Terry Tateossian (22:10):

Absolutely. I mean, I’ve experienced that quite often myself. You do have to kind of insect your ideas into other people and let them come back to you with it, which is

Michael Donahue (22:21):

absolutely, you know, another, another thing that I try to do, and you know, I have written these 58 stories and this, this is, this is one of them. The one I just told you is one of the stories. But here’s one that I think is something that people need to do and they’re don’t, they don’t do it enough these days, in the late seventies the editor of time magazine had a young intern working for the summer and he says, I want you to go interview the photographer who was the war photographer on the front lines in Vietnam. So this young woman went and met this man and said, my boss wants me to interview. But I just have to say that you must’ve had a death wish to go to the front lines every day to photograph all that carnage. And he said, no, I didn’t because I always knew the difference between an acceptable risk and an unacceptable risk. And she said, what are you talking about? He said, well, if I were shot and the bullet had my name on it, then I was probably, you know, doing something that was acceptably risky. But if I were shot and the bullet said to whom it may concern, then I think I was probably taking an unacceptable risk. And he said, young lady always know the difference between being brave and being acceptably risky. Yeah. Okay. Yeah. Yeah. So that’s, that’s, you know, words to words to live by.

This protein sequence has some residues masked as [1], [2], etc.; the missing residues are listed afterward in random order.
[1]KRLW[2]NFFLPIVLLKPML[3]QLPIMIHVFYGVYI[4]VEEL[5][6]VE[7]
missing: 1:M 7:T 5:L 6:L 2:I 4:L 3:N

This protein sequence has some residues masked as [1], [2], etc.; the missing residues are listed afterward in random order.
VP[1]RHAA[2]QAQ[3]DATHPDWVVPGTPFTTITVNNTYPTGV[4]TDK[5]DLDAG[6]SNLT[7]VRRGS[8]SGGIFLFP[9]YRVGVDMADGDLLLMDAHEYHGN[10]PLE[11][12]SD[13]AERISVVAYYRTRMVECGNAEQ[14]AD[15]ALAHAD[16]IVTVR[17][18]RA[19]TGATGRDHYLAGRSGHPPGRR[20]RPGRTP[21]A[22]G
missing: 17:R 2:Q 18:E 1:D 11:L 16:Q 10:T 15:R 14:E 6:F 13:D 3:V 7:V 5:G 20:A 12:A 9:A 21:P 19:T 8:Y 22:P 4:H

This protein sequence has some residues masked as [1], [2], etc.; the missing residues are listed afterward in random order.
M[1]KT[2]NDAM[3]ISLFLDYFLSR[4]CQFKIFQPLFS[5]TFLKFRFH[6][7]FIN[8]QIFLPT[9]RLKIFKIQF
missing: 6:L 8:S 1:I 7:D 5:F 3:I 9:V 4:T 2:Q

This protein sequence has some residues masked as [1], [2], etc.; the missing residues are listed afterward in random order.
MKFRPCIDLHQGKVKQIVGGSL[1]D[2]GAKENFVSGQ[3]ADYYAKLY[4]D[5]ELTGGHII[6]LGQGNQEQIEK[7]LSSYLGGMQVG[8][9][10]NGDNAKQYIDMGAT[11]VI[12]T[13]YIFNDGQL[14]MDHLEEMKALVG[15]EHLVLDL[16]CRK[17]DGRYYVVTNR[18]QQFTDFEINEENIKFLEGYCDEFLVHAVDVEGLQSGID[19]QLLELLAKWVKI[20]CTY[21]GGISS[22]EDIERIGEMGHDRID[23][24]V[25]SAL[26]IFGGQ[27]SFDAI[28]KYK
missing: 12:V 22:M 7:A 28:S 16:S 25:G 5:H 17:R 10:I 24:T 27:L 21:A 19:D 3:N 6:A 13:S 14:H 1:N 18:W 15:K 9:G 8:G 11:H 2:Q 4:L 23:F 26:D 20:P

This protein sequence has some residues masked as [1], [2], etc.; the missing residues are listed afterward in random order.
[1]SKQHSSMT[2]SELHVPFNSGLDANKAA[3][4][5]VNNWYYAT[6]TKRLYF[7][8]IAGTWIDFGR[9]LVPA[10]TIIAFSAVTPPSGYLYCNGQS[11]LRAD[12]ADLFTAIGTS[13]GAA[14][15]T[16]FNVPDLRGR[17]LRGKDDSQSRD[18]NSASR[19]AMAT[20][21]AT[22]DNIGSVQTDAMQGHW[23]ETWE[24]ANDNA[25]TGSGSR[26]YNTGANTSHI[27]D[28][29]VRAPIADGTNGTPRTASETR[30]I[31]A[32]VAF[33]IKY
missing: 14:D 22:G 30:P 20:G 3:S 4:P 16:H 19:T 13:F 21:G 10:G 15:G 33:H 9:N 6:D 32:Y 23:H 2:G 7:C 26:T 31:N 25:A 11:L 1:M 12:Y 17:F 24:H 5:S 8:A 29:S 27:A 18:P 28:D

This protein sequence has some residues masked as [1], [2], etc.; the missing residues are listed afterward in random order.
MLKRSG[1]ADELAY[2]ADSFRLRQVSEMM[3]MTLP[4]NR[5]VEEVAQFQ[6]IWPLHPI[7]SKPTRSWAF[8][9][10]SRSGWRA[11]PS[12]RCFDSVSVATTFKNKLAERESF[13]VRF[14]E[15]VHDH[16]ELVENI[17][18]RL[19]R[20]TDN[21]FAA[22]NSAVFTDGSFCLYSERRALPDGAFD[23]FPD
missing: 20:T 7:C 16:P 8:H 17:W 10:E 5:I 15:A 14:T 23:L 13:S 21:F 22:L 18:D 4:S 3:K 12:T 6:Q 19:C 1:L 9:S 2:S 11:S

Terry Tateossian (23:57):

Tell me a bit about the changes in the ad industry or the advertising agency world over the years.

Michael Donahue (24:06):

Well, I think the biggest change happened in the mid eighties when it went from privately owned companies to publicly own companies. And the prices paid, especially for the Ted Bates company were really, really high. And what was interesting, it sold in may of 1980 let’s see, 1986. Yeah, it’s all my may of 1986 but six months before it’s sold to the Bates agency Martin sorrow who ultimately ran the biggest agency holding company. WPP was working for the Saatchi’s and they wanted to buy Bates. So he went and interviewed, um, the, you know, the, the management and came back and said to the Saatchi as well, I think it would be a good buy. They want 250 million. I think if we offer them two 25, it’ll be a good deal. And that was in November of 85. He left shortly after that to start WPP. Then in the, in the first several months of 1986, the Saatchi’s came and bought our agency dancer for sterile sample.